Ukraine's culture minister has attempted to make a bonafide diplomatic incident out of the depiction of a character from Kyiv in the vapid Netflix series "Emily in Paris." A native Kyiv writer based in France is outraged too, but at her own country's false pride and a government minister wasting everyone's time.
PARIS — So Ukraine’s Minister of Culture Oleksandr Tkachenko has written a letter to Netflix, expressing the outrage that he and his fellow Ukrainians feel about the ugly stereotypes of a character from Kyiv who recently appeared in the Netflix series Emily in Paris. As a Ukrainian in Paris, I have a letter for Minister Tkachenko…
Let's start with the fact that you should not only first watch the show, which has already been widely discussed for its stereotypes about French and Americans, Paris and baguettes with berets. But watch it very carefully. Take your time, which you apparently have plenty of.
The pettiness of Ukraine's civil servants
Against the backdrop of the nightmarish outfits and cheesy acting of the main character, it's hard to notice anything else at all. I would write more on this if I were a fashion blogger or entertainment critic, but that’s not my job. And yours?
Further, the cabinet minister makes a fundamental mistake when he speaks of this "unacceptable stereotype." If Netflix had wanted to portray a truly stereotypical Ukrainian, the show would have featured a hot brunette with silicone lips, 4D lashes and a Turkish boyfriend — not a pathetic thief in a shiny beanie. Who in Kyiv wears such a thing? Knowing the stereotypes of their fellow citizens should definitely be part of the job of the Minister of Culture! I myself would write like the native Kievan that I am, but don't I have better things to do?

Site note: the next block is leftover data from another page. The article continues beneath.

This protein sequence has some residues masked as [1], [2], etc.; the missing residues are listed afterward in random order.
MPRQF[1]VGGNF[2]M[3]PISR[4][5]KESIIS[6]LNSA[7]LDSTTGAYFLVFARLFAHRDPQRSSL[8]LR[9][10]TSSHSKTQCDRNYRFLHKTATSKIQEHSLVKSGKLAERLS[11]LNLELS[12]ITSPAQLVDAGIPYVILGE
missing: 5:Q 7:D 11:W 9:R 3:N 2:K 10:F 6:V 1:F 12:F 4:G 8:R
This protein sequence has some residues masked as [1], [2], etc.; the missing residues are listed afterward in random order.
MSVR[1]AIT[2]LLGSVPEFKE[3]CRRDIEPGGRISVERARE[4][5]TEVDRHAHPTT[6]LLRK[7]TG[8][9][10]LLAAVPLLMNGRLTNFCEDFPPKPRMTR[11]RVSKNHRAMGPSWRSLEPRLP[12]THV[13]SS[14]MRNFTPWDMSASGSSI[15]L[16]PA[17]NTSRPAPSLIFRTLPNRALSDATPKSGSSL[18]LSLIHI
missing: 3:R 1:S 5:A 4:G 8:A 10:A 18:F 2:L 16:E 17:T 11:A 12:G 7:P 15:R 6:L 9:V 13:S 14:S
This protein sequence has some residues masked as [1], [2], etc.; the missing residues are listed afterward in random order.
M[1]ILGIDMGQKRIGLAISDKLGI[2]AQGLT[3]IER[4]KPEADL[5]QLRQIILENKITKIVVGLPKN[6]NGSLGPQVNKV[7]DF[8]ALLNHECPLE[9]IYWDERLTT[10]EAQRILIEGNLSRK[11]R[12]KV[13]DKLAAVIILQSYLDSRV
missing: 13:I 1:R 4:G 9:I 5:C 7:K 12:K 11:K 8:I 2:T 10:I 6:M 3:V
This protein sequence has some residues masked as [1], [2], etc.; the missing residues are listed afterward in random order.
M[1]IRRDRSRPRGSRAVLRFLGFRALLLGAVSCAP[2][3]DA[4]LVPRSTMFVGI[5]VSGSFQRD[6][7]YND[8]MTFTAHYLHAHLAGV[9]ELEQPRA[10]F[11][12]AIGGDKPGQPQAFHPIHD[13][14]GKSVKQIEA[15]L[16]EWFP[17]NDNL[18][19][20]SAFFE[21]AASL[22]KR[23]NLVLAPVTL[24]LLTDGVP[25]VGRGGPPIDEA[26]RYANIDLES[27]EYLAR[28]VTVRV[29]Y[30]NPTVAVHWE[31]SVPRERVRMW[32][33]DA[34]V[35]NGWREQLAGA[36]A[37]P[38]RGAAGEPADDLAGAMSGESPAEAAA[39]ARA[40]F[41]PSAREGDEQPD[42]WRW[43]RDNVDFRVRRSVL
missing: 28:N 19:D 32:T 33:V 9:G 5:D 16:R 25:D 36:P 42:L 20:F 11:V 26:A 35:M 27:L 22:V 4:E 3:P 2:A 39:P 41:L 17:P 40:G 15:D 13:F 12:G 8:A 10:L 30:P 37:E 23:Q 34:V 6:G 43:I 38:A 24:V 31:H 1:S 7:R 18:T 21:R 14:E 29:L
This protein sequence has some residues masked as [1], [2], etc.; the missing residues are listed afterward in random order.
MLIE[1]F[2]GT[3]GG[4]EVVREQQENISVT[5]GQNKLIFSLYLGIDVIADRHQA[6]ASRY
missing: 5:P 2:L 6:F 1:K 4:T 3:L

The Ukrainian minister clearly does not. And this letter of his to a multinational tech and film company is worse than all the Ukrainian characters in all the trashy soap operas, because nothing embarrasses Ukraine more than the pettiness of its civil servants. The Minister's letter is a testimony of parochialism and provincialism, with its echoes of the Soviet era when it was customary to filter all the world's media in the hope of seeing or hearing something about one's own country. As if only a passing mention in foreign media makes us legitimate, real.
Lily Collins as Emily with Daria Panchenko as her Ukrainian friend Petra
Real people have real concerns
Did you know, for example, that a Ukrainian NGO, funded by an international donor organization, wrote an in-depth report that a certain kind of soup is Ukrainian, and not Russian — and that all who write or say otherwise are enemies, provocateurs and fascists?
It was also a Ukrainian who designed the first rocket, won every boxing belt, invented gunpowder, built pyramids and may have actually flipped the switch on the big bang. As if this Ukrainian-Ukrainian, the most important and the best and the most advanced, has anything to do with how millions of real Ukrainians live in real Ukraine.
My sister works in Kyiv as a surgical assistant, and stands through 10-hour neurosurgeries for 400 euros a month — even if prices in Kyiv supermarkets are similar to those in Paris. She hasn't seen a single episode of Emily in Paris, Monsieur Culture Minister. She doesn't have the time.
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